Swings and roundabouts during the latest panel organized by The Spanish Savings Banks Foundation (Funcas), published several days ago. While this year’s growth forecasts for the Spanish economy continue to improve, increasing by two tenths to 11.8%, next year’s forecasts have worsened by eight tenths to 6.5%. “This cut is due to a hangover effect from the relapse expected in the fourth quarter of this year, rather than pointing to a worsening outlook for next year,” Funcas highlighted in a statement.
The Spanish Economic Forecast Panel is a survey conducted by Funcas among 20 analytics services. Based on the responses, “consensus” forecasts are produced bimonthly using the arithmetic mean of the 20 individual forecasts. For several months, MAPFRE Economics, MAPFRE’s research service, has been included in this Panel. On this occasion, they expect an 11.8% fall in Spain’s GDP; that is, exactly the same as the average. However, MAPFRE’s economists are somewhat more optimistic for next year, projecting a 6.7% rebound. At the start of January, MAPFRE Economics will present its new Economic and Industry Outlook in which it will update its projections both for the Spanish economy and for the main economies of the world.
With regard to the unemployment rate, the Funcas panel expects the annual average to be 16.9% this year and 17.5% in 2021.This represents a decrease of 0.9 and 0.3 points respectively compared to the previous Panel, although the projected GDP growth for 2021 has been cut by eight tenths. MAPFRE Economics, for its part, projects 17.8% and 18.3% respectively.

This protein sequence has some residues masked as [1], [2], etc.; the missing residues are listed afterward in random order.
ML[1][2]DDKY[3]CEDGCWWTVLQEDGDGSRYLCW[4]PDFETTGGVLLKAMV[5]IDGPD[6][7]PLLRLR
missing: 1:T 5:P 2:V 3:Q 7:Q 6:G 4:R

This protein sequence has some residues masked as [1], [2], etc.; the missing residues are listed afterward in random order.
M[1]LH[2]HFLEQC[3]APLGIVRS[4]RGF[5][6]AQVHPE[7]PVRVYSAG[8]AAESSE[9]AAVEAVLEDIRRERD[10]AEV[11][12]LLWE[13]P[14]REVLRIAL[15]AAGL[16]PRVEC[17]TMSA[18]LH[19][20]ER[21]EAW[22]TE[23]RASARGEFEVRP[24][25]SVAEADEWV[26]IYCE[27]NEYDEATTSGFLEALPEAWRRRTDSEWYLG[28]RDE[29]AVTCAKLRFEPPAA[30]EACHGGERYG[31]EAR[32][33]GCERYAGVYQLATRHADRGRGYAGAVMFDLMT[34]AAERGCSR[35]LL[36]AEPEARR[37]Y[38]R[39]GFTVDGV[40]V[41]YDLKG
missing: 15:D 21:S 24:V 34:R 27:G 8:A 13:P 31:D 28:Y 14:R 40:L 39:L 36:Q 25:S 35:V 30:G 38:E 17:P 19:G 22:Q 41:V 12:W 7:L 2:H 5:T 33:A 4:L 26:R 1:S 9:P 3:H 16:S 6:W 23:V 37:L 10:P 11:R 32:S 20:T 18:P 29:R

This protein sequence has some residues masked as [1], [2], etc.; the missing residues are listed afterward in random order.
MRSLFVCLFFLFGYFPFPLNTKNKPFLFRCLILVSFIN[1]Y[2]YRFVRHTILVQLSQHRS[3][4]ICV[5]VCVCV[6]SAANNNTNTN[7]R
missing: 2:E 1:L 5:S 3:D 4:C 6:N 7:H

Funcas analysts note that since May, more than 50% of the total employment drop in March and April has now been recovered. Adding to this is the fact that more than 2.7 million workers have been lifted out of the Spanish Government’s ERTE furlough scheme. The scheme went from almost 3.4 million users at the end of April to around 600,000 at the end of October.
The estimated average annual inflation rate has fallen by one tenth for 2020 and 2021, to -0.3% and 0.9% respectively. This puts the year-on-year rates at -0.4% for December 2020 and 1.3% for December 2021. MAPFRE Economics’ own analysis projects -0.2% and 1% for each respective fiscal year.
Finally, panelists have projected that the public deficit will increase by one-tenth this year to 12.4% of GDP and by nine tenths to 8.3% next year. MAPFRE Economics also predicts 12.4% for this year, but their projection for 2021 is slightly below the average at 7.6%.